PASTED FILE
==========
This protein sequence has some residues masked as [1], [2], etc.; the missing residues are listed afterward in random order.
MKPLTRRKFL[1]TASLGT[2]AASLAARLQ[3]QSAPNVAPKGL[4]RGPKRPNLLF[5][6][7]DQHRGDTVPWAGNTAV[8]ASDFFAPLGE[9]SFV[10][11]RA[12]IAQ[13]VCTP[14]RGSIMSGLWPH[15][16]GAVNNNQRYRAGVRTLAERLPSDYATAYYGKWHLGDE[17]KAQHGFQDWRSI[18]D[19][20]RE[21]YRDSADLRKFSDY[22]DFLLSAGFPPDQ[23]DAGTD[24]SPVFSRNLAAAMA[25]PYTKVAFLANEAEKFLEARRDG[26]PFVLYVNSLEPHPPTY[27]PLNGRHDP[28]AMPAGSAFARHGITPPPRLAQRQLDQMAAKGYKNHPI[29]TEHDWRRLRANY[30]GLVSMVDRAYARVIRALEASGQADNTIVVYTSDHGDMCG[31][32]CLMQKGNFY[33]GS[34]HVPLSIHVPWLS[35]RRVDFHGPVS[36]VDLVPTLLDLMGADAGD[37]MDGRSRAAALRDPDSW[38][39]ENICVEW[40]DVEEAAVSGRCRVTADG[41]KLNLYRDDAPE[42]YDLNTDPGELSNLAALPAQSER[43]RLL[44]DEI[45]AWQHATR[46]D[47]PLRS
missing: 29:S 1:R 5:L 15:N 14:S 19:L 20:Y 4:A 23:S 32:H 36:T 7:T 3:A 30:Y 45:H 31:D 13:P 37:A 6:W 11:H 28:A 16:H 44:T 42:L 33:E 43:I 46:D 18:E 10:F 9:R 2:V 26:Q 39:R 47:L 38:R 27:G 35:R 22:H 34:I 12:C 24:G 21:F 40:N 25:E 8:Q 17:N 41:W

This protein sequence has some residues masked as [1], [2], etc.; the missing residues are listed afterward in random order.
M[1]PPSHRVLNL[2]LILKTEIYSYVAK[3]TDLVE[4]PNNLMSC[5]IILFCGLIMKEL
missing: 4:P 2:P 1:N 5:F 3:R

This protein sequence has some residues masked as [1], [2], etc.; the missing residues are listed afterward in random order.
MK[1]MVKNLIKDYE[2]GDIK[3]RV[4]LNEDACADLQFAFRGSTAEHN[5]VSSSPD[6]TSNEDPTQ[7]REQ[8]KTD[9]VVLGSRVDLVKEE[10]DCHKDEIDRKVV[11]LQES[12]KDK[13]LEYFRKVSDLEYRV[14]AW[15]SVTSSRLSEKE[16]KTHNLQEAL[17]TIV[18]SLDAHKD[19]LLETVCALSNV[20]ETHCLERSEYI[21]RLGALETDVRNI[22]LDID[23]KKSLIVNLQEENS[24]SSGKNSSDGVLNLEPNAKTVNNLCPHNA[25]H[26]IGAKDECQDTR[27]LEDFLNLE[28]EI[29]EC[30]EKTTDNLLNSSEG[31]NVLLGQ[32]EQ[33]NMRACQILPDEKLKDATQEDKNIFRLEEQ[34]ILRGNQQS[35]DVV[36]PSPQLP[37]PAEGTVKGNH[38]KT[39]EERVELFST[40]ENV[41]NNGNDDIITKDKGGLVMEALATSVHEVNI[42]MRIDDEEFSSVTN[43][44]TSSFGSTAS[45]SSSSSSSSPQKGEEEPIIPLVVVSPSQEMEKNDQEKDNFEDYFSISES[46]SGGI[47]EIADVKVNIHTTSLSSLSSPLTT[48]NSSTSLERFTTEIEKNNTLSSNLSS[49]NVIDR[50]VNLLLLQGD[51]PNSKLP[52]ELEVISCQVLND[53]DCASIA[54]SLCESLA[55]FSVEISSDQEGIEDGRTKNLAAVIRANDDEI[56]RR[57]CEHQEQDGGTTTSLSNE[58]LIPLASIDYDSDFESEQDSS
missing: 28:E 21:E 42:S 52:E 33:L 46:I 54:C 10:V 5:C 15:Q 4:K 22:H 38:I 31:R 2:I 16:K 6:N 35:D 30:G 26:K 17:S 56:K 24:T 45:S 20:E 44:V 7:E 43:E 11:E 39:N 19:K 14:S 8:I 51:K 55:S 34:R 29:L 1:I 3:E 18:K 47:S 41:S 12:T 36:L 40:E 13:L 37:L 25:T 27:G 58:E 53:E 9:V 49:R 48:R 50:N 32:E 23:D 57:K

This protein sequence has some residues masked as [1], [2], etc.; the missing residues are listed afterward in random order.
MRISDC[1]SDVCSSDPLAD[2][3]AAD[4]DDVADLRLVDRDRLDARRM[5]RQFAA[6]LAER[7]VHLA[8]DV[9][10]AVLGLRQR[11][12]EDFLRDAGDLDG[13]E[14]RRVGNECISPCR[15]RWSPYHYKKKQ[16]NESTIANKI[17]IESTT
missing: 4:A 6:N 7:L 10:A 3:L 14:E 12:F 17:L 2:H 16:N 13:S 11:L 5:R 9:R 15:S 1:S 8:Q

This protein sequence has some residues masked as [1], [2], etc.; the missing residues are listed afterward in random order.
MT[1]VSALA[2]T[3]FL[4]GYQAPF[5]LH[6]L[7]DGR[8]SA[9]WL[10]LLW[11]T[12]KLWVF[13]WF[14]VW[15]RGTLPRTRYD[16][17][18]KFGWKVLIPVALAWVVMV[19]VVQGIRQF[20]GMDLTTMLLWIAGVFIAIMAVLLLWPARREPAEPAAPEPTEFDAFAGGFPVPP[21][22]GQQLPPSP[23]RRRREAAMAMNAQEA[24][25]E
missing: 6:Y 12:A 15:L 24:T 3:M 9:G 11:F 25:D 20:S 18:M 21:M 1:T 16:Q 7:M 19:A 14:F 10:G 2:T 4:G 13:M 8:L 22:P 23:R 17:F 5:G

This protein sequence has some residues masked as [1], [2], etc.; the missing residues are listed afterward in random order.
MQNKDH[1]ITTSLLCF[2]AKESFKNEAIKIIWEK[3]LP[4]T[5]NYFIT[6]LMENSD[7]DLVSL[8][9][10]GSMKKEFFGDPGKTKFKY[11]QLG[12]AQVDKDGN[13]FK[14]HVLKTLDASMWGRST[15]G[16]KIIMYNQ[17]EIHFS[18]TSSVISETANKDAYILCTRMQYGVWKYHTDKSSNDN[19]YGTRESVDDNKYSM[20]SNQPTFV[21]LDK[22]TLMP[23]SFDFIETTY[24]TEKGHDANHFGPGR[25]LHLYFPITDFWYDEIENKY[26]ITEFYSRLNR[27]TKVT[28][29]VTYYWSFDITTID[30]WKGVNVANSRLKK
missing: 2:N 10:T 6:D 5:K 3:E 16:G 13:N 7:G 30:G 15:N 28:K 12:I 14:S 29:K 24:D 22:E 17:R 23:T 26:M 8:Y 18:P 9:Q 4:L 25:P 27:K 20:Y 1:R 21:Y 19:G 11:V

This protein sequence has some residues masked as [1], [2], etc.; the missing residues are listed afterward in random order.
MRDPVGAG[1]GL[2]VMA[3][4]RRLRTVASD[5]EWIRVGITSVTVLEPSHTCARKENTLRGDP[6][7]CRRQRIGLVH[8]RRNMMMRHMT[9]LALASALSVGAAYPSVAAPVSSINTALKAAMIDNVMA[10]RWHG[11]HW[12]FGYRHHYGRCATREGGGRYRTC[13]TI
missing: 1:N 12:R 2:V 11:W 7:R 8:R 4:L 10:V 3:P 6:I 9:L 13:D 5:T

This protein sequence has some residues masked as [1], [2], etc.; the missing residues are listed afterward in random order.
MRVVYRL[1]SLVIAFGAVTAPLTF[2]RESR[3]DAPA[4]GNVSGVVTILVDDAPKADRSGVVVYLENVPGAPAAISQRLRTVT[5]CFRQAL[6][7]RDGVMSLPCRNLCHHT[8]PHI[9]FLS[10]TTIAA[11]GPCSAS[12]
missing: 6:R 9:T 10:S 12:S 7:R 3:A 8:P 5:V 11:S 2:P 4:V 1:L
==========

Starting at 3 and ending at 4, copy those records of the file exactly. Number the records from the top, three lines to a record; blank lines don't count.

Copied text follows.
This protein sequence has some residues masked as [1], [2], etc.; the missing residues are listed afterward in random order.
MK[1]MVKNLIKDYE[2]GDIK[3]RV[4]LNEDACADLQFAFRGSTAEHN[5]VSSSPD[6]TSNEDPTQ[7]REQ[8]KTD[9]VVLGSRVDLVKEE[10]DCHKDEIDRKVV[11]LQES[12]KDK[13]LEYFRKVSDLEYRV[14]AW[15]SVTSSRLSEKE[16]KTHNLQEAL[17]TIV[18]SLDAHKD[19]LLETVCALSNV[20]ETHCLERSEYI[21]RLGALETDVRNI[22]LDID[23]KKSLIVNLQEENS[24]SSGKNSSDGVLNLEPNAKTVNNLCPHNA[25]H[26]IGAKDECQDTR[27]LEDFLNLE[28]EI[29]EC[30]EKTTDNLLNSSEG[31]NVLLGQ[32]EQ[33]NMRACQILPDEKLKDATQEDKNIFRLEEQ[34]ILRGNQQS[35]DVV[36]PSPQLP[37]PAEGTVKGNH[38]KT[39]EERVELFST[40]ENV[41]NNGNDDIITKDKGGLVMEALATSVHEVNI[42]MRIDDEEFSSVTN[43][44]TSSFGSTAS[45]SSSSSSSSPQKGEEEPIIPLVVVSPSQEMEKNDQEKDNFEDYFSISES[46]SGGI[47]EIADVKVNIHTTSLSSLSSPLTT[48]NSSTSLERFTTEIEKNNTLSSNLSS[49]NVIDR[50]VNLLLLQGD[51]PNSKLP[52]ELEVISCQVLND[53]DCASIA[54]SLCESLA[55]FSVEISSDQEGIEDGRTKNLAAVIRANDDEI[56]RR[57]CEHQEQDGGTTTSLSNE[58]LIPLASIDYDSDFESEQDSS
missing: 28:E 21:E 42:S 52:E 33:L 46:I 54:C 10:V 5:C 15:Q 4:K 22:H 38:I 31:R 2:I 16:K 6:N 35:D 30:G 26:K 17:S 56:K 24:T 45:S 20:E 44:V 7:E 43:E 11:E 39:N 19:K 14:S 8:I 51:K 55:S 34:R 29:L 1:I 3:E 18:K 47:S 41:S 12:T 36:L 40:E 13:L 37:L 25:T 27:G 58:E 53:E 9:V 49:R 48:R 50:N 32:E 23:D 57:K

This protein sequence has some residues masked as [1], [2], etc.; the missing residues are listed afterward in random order.
MRISDC[1]SDVCSSDPLAD[2][3]AAD[4]DDVADLRLVDRDRLDARRM[5]RQFAA[6]LAER[7]VHLA[8]DV[9][10]AVLGLRQR[11][12]EDFLRDAGDLDG[13]E[14]RRVGNECISPCR[15]RWSPYHYKKKQ[16]NESTIANKI[17]IESTT
missing: 4:A 6:N 7:L 10:A 3:L 14:E 12:F 17:L 2:H 16:N 13:S 11:L 5:R 9:R 15:S 1:S 8:Q